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Disease Note.

Citrus Chlorotic Dwarf: A New Whitefly-Transmitted Viruslike Disease of Citrus in Turkey. S. Korkmaz, Subtropical Fruits Research and Experimental Centre, University of Cu-kurova, 01330 Adana, Turkey. A. Cinar, and U. Kersting, Subtropical Fruits Research and Experimental Centre, University of Cu-kurova, 01330 Adana, Turkey; and S. M. Garnsey, USDA, ARS, Horticultural Research Laboratory, 2120 Camden Road, Orlando, Fla. 32803. Plant Dis. 79:1074. Accepted for publication 11 August 1995. Copyright 1995 The American Phytopathological Society. DOI: 10.1094/PD-79-1074C.

A viruslike disorder of citrus has rapidly spread in citrus plantations along the south coast, where about 85% of (he country's total citrus production is concentrated. Citrus infectious variegation virus (CIVV) was first suspected but extracts from diseased tissue failed to react with CIVV-specific antisera in enzyme-linked immunosorbent assay, and mechanical transmission by leaf inoculation, readily accomplished with CIVV, was unsuccessful. The causal agent was transmissible by grafting and stem-slash inoculation with buffered leaf extracts (1), with infection rates ranging from 5% for 5 cuts to 72% for 100 cuts. In laboratory tests, the disease agent was repeatedly transmitted from citrus to citrus by Ihe Japanese bayberry whitefly, Parabemisia myricae (Kuwana). When 15 to 20 whiteflies per receptor plant were used, transmission rates were 18 and 46% with inoculation access periods of 24 and 48 h, respectively. On all susceptible varieties, the first distinct symptom of this new whitefly-transmitted disease, "Citrus Chlorotic Dwarf" (CCD), is a V-shaped notch on one or both sides near the lip of young leaves. In mature leaves, symptoms are crinkling, warping, inverted cupping, and variegation. Symptoms occur at 20 to 25C and are more pronounced at 30 to 35C. The first symptoms are observed on Ihe first or second new flush of growth, 5 to 8 weeks after inoculation. Systemically infected plants are also stunted. In a disease survey of Icel, Adana, and Hatay provinces, 55 orchards (total area, 350 ha) were checked, and 20.3% of 4,407 randomly selected trees were affected: 30.7% of lemon, 18.2% of grapefruit, 17.4% of mandarin, and 6.2% of sweet orange trees had CCD symptoms. Incidence of this graft-transmissible, whitefly-vectored pathogen is increasing in the East Mediterranean region of Turkey.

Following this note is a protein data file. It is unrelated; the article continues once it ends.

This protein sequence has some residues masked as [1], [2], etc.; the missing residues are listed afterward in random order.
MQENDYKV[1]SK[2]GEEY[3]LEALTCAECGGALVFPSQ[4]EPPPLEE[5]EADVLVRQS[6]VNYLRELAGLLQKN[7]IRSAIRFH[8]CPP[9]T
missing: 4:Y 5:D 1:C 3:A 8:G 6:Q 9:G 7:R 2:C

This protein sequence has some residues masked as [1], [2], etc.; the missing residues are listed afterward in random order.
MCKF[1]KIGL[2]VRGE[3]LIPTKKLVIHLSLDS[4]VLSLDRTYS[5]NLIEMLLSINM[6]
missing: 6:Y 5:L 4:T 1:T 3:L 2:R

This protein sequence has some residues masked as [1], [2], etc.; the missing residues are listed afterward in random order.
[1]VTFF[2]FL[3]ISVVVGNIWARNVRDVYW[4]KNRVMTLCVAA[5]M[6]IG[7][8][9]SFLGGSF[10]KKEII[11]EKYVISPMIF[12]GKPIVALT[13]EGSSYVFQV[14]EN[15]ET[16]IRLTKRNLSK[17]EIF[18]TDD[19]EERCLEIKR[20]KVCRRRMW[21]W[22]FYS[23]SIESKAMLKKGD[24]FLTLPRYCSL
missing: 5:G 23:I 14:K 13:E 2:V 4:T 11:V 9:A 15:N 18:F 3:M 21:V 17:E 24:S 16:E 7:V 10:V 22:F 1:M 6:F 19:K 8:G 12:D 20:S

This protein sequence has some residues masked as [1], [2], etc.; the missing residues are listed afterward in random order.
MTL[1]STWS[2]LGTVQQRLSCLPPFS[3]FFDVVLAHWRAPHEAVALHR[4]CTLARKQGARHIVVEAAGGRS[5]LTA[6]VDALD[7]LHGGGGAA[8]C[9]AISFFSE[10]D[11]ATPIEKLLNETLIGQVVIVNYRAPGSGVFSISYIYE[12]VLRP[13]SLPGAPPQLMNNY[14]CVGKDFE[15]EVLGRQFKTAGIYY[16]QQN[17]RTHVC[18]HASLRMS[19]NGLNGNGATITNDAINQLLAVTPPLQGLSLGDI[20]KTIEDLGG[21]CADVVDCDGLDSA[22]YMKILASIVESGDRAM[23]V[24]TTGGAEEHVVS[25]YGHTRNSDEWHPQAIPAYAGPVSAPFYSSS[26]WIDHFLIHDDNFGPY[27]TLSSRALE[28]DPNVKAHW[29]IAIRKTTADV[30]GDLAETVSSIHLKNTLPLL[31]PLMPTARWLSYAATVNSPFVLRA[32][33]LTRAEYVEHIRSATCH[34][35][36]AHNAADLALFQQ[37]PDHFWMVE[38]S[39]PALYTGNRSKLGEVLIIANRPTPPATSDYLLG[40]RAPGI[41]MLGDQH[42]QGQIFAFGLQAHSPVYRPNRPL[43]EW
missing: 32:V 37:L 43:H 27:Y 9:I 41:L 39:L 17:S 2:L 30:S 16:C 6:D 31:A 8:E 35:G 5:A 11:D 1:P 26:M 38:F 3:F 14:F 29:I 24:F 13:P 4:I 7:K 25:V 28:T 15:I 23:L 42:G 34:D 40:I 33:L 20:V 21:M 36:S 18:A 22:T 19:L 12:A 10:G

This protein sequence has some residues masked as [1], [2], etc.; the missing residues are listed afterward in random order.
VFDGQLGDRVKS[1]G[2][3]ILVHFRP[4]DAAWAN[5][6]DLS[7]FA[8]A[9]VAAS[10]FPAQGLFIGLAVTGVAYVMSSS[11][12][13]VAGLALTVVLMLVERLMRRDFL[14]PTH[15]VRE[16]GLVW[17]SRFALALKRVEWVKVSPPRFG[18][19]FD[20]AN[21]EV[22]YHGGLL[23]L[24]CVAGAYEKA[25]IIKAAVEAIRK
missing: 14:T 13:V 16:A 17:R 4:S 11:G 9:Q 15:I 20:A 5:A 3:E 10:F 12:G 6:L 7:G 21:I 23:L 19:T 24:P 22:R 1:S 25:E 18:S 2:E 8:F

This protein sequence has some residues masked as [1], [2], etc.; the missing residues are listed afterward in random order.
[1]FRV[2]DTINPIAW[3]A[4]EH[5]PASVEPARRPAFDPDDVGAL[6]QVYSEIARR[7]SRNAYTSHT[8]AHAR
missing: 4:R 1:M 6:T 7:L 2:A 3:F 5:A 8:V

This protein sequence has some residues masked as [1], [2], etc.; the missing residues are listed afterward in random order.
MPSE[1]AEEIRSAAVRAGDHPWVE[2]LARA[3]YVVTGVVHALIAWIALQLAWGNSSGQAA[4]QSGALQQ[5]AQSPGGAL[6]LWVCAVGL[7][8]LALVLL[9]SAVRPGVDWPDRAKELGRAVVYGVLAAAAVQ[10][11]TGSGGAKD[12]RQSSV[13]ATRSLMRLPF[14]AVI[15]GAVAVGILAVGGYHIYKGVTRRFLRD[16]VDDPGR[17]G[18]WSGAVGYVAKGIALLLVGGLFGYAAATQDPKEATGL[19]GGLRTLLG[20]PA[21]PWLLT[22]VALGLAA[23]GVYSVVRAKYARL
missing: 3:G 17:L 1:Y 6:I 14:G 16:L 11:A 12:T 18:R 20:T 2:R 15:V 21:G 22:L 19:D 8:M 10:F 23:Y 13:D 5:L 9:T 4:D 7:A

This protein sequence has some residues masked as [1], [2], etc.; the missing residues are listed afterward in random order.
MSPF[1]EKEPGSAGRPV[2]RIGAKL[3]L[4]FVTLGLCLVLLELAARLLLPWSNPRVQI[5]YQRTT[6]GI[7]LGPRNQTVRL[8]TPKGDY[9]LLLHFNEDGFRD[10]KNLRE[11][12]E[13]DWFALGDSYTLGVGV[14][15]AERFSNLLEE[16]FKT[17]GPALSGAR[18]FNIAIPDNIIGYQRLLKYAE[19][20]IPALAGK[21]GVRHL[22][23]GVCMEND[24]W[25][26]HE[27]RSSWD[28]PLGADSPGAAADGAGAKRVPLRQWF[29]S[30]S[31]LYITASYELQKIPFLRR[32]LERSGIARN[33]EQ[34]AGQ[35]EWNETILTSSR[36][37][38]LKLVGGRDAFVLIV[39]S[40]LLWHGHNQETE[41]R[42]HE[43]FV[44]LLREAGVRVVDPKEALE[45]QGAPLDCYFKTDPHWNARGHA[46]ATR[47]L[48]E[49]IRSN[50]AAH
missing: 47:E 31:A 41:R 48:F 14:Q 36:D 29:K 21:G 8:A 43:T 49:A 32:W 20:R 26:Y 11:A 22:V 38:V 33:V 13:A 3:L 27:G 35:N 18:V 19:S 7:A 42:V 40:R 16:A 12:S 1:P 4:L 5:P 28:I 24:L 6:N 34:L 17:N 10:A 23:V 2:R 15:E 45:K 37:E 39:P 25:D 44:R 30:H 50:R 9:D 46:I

Reference. (1) S. M. Garnsey and R Whidden. Plant Dis. Rep. 57:886, 1973.